Master Teaching

a blog for teachers who follow the Master Teacher

Making a Difference

Making a Differenceby Khotsono Savino

It has been a privilege serving as an English teacher in a needful place and a great blessing to be living in a different environment and making a difference. Being an English teacher has led me to a small and impoverished village in a remote region of Ethiopia. I volunteered to reach out to this people group, and I am currently in my third year. They are an ethnic group marked by a particular religion. I was always skeptical about working with this religious group. But now, working with them, my perspective is changing. I am learning to look beyond the labels society gives people, be it clothing, culture or religion, etc. This way I am learning to love people better.

There are multiple ways to help people, and teaching is one good way to do so. It gives us direct access to learners. This particular people group I work with are a closed community and not very cordial to foreigners. However, over time, we are seeing changes in their attitude towards us. This is because they know we are there to serve, and they see that we love them. I am not just talking about my relationship with the students within the classroom but the community as a whole. I want to emphasize the importance of our roles as followers of Yahweh and as teachers in a given community and the impact we can make in their lives when we are walking with and working hand in hand with the Master Teacher beyond the classroom setting and mentality. The result of this can be overwhelming.

I try and use illustrations while teaching which impart values that we adhere to, and so seeds are planted in their minds. For example, I try to inculcate the need for forgiveness and reconciliation,[1] because this certain group of people are often in conflict with the other regions. Vengeful killing is prevalent. The seeds I plant make them think and consider otherwise. I relate with my students (especially the girls) at a personal level. This way they feel less threatened by the presence of a ‘foreign’ teacher and one who has a different faith altogether. I am also going through a phase where my pride is being broken and my faith tested. The very lifestyle I lead speaks louder than anything I say, and therefore, it is a challenge to live an exemplary life every day, one that reflects the Master Teacher.

As a teacher who follows Yahweh, I am reaching out to learners in many ways and not just educationally. I realize the weight of my role as I live and work among them. Many societies regard teaching as an important investment in the lives of young people who will be future leaders. This is true. But beyond that lies an even greater meaning and purpose when we understand the heartbeat of our Master Teacher and participate in His purpose of reconciling the whole creation to Himself through the roles assigned to us. And as teachers, the field is wide open right before our very eyes everyday as we deal with students, and to a large extent, with the community as a whole. If I am, therefore, not living as salt and light,[2] then I must question my motive and purpose as a teacher.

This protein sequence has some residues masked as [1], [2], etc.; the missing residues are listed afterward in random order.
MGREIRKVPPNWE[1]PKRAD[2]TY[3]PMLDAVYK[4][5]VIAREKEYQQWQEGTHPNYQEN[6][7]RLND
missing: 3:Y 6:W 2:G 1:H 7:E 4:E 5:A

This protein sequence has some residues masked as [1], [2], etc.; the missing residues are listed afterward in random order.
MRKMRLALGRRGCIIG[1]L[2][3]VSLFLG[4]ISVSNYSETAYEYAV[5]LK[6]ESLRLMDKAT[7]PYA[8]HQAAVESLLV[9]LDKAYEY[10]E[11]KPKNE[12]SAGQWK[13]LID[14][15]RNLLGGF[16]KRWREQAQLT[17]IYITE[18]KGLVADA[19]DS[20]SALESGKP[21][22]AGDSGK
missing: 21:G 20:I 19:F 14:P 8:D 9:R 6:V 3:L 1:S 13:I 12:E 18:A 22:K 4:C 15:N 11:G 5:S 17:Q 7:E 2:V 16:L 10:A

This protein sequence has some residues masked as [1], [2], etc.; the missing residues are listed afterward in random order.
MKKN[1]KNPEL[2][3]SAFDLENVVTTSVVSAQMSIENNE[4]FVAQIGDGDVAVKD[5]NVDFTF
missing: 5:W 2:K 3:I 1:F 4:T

[1] Matthew 5: 23-24
[2] Matthew 5: 13-16

Further exploration

  • Matthew 5:13-16, 23-24; 28:18-20
  • 2 Corinthians 5:17-19
  • Romans 5:10-11
  • Ephesians 2:16

What’s your perspective?

  • How are you making a difference in the lives of your students? How do you reflect the Master Teacher both in the way you live and when you are teaching?
  • How do you show respect for the culture in which you live? How do you exhibit humility in and through your lifestyle?

Post Author

Mego

Khotsono Savino, a.k.a. Mego Savino, is from Nagaland, India. She is currently teaching English as a subject in a government high school in a remote region of Ethiopia. She holds a bachelor’s degree in English from Nagaland University, India and a Master of Divinity from Southern Asia Bible College in Bangalore, India. She loves meeting new people and interacting with them, one reason why she loves cross-cultural settings.


Photo Credit: tanyalinskey via Compfight cc

Leave a Reply

Fill in your details below or click an icon to log in:

WordPress.com Logo

You are commenting using your WordPress.com account. Log Out / Change )

Twitter picture

You are commenting using your Twitter account. Log Out / Change )

Facebook photo

You are commenting using your Facebook account. Log Out / Change )

Google+ photo

You are commenting using your Google+ account. Log Out / Change )

Connecting to %s

Information

This entry was posted on April 6, 2016 by in "loved by Yahweh", Khotsono Savino, this i teach.

Categories

Archives

Photo Credit: Eric Fischer via Compfight cc
%d bloggers like this: